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PubMed RSS Feed - -Microbiome: Role in Inflammatory Skin Diseases


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J Inflamm Res. 2024 Feb 15;17:1057-1082. doi: 10.2147/JIR.S441100. eCollection 2024.


As the body's largest organ, the skin harbors a highly diverse microbiota, playing a crucial role in resisting foreign pathogens, nurturing the immune system, and metabolizing natural products. The dysregulation of human skin microbiota is implicated in immune dysregulation and inflammatory responses. This review delineates the microbial alterations and immune dysregulation features in common Inflammatory Skin Diseases (ISDs) such as psoriasis, rosacea, atopic dermatitis(AD), seborrheic dermatitis(SD), diaper dermatitis(DD), and Malassezia folliculitis(MF).The skin microbiota, a complex and evolving community, undergoes changes in composition and function that can compromise the skin microbial barrier. These alterations induce water loss and abnormal lipid metabolism, contributing to the onset of ISDs. Additionally, microorganisms release toxins, like Staphylococcus aureus secreted α toxins and proteases, which may dissolve the stratum corneum, impairing skin barrier function and allowing entry into the bloodstream. Microbes entering the bloodstream activate molecular signals, leading to immune disorders and subsequent skin inflammatory responses. For instance, Malassezia stimulates dendritic cells(DCs) to release IL-12 and IL-23, differentiating into a Th17 cell population and producing proinflammatory mediators such as IL-17, IL-22, TNF-α, and IFN-α.This review offers new insights into the role of the human skin microbiota in ISDs, paving the way for future skin microbiome-specific targeted therapies.

PMID:38375021 | PMC:PMC10876011 | DOI:10.2147/JIR.S441100

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This article is some good research since rosacea is an ISD (Inflammatory Skin Diseases). I have always known that the human microbiome is important to understanding rosacea. Since the skin comprises the largest organ it makes sense that the different microbes existing in this organ would interact and be important to understanding why an inflammatory response is indicated in rosacea. Could rosacea actually be the result of various microbes interplaying or could it actually be just one microbe that is triggering it? In normal skin without rosacea, these various microbes seem to live together without an inflammatory response or initiating an immune system response. There may be other factors that would contribute to upsetting the skin microbiome, i.e., age, diet and exercise, lifestyle, stress, cormobidities, co-existing conditions, medications, etc., which complicates the issue, but nevertheless, rosacea is a skin disease and microbes may play a part in triggering it. The classic example proving this point is that antibiotics have been used to treat rosacea for decades and more recently treatment for the eradication of demodex mites are just two microbes worth considering, bacteria and demodex, which the vast majority of rosacea research has focused on. There is little, if any, research done on rosacea involving other microbes, i.e., virus, archaea, fungi, protozoa, helminths, parasites, etc., and the list of microbes on the skin microbiome could include other microbes not yet considered since the bias in rosacea research has mainly focused on bacteria as the culprit. since antibiotic treatment does indeed clears rosacea, but overtime complicates the issue with side effects worse than the actual disease.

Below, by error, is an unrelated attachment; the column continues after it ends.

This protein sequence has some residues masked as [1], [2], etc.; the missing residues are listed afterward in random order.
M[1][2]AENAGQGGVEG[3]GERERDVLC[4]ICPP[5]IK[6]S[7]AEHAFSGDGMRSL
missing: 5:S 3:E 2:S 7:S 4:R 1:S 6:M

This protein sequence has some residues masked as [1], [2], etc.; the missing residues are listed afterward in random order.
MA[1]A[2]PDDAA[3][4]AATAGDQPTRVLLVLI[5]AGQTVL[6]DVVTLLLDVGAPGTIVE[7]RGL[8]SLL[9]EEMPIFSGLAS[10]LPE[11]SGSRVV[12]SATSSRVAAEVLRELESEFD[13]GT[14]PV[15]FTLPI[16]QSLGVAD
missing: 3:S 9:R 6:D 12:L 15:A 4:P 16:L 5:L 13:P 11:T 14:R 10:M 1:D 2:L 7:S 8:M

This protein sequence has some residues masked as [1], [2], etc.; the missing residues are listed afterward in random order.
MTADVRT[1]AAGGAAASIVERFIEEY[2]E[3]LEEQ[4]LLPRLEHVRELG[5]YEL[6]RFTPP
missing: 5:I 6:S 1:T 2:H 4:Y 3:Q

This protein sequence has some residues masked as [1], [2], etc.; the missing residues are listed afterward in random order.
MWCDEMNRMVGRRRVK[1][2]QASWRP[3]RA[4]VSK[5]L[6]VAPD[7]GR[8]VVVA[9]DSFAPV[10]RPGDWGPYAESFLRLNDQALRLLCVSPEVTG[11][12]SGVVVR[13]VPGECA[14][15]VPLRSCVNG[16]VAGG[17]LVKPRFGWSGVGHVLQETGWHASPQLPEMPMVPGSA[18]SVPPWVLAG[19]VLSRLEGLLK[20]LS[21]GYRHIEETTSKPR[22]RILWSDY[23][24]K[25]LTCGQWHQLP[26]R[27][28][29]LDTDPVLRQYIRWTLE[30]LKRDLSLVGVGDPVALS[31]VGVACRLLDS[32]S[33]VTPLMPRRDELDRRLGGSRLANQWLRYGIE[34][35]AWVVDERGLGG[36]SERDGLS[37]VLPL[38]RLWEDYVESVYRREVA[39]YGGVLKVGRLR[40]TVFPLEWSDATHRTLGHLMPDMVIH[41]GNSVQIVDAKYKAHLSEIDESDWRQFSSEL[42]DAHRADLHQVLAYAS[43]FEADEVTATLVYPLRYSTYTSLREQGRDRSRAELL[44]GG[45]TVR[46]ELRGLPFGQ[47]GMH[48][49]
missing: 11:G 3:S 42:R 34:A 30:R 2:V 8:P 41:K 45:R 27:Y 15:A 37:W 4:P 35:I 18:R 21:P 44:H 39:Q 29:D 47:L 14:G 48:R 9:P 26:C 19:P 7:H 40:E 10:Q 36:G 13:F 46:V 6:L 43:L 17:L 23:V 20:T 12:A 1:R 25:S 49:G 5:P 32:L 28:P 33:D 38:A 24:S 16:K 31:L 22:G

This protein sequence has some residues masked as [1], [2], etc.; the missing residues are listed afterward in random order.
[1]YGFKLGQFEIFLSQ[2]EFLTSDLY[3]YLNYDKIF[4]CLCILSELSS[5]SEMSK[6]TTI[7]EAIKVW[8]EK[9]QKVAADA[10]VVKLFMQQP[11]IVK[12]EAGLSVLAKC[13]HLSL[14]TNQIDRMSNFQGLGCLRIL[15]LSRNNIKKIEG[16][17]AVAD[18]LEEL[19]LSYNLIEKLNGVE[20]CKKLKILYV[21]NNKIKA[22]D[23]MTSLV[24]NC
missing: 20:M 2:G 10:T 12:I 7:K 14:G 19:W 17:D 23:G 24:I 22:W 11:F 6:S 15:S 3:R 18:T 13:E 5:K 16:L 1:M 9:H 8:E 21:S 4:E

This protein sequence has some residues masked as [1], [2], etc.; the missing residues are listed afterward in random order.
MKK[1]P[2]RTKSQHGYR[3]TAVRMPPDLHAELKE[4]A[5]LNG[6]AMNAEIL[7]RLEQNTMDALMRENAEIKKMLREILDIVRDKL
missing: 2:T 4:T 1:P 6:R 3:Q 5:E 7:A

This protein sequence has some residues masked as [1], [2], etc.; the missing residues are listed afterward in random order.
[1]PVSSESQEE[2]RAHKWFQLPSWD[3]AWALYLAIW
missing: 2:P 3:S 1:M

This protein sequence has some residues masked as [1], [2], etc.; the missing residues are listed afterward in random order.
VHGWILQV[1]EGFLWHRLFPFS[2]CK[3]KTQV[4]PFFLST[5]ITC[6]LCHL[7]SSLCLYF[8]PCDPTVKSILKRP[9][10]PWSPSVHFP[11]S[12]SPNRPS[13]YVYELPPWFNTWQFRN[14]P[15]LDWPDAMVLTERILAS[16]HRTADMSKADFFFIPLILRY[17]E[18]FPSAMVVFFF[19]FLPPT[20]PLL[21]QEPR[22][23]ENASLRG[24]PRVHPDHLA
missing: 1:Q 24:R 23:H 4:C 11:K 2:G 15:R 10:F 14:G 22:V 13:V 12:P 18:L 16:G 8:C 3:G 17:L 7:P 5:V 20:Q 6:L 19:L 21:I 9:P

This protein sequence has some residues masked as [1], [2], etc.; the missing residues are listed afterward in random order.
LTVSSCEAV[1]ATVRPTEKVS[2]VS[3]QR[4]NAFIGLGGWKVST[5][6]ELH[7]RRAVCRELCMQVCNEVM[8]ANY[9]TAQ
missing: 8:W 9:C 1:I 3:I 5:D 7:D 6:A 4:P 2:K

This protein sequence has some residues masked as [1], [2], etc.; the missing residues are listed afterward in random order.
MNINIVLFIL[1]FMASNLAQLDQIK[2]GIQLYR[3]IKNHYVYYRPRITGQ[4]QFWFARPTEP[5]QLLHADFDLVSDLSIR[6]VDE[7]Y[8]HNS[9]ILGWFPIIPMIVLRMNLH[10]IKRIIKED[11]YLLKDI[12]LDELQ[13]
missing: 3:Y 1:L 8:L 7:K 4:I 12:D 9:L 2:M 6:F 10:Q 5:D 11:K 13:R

If you note, the research in this article is Chinese and apparently no conflict of interest is involved, for example, the skin industry in western medicine probably didn't give these researchers a dime. Bravo for such research. If only the RRDi could engage in such novel research. The following reveals who funded this research: 

"This work was supported by the Chengdu University of Traditional Chinese Medicine “Xinglin Scholars” Discipline Talent Research Improvement Program, Project Number: QJJJ2021001; Chengdu University of Traditional Chinese Medicine “Foundation Thickening” Action Plan (2023-42); Chengdu University of Traditional Chinese Medicine Hospital’s “Hundred Person Plan” (21-L03 and 22-B09). “Young Qihuang” Scholars of the State Administration of Traditional Chinese Medicine (2022-256)"

Read the full article.

Furthermore, we also know that Gut Rosacea is related to this subject. For example, this research paper states, "Accumulating evidence shows that dysregulation of intestinal flora is associated with inflammatory skin diseases, specifically atopic dermatitis (AD), psoriasis (PSO), and rosacea (ROS). However, the causality is still unclear." [1] This same article notes that "A total of 24 specific gut microbiota species related to AD, PSO, and ROS were identified by 2SMR analysis." [1] 

Can you see we need more research and that rosaceans could be involved with such novel research rather than letting the skin industry in western medicine sponsor the vast amount of rosacea research? Could rosaceans actually be united into sponsoring their own rosacea research?

End Notes

[1] PubMed RSS Feed - -The associations between gut microbiota and inflammatory skin diseases: a bi-directional two-sample Mendelian randomization study  

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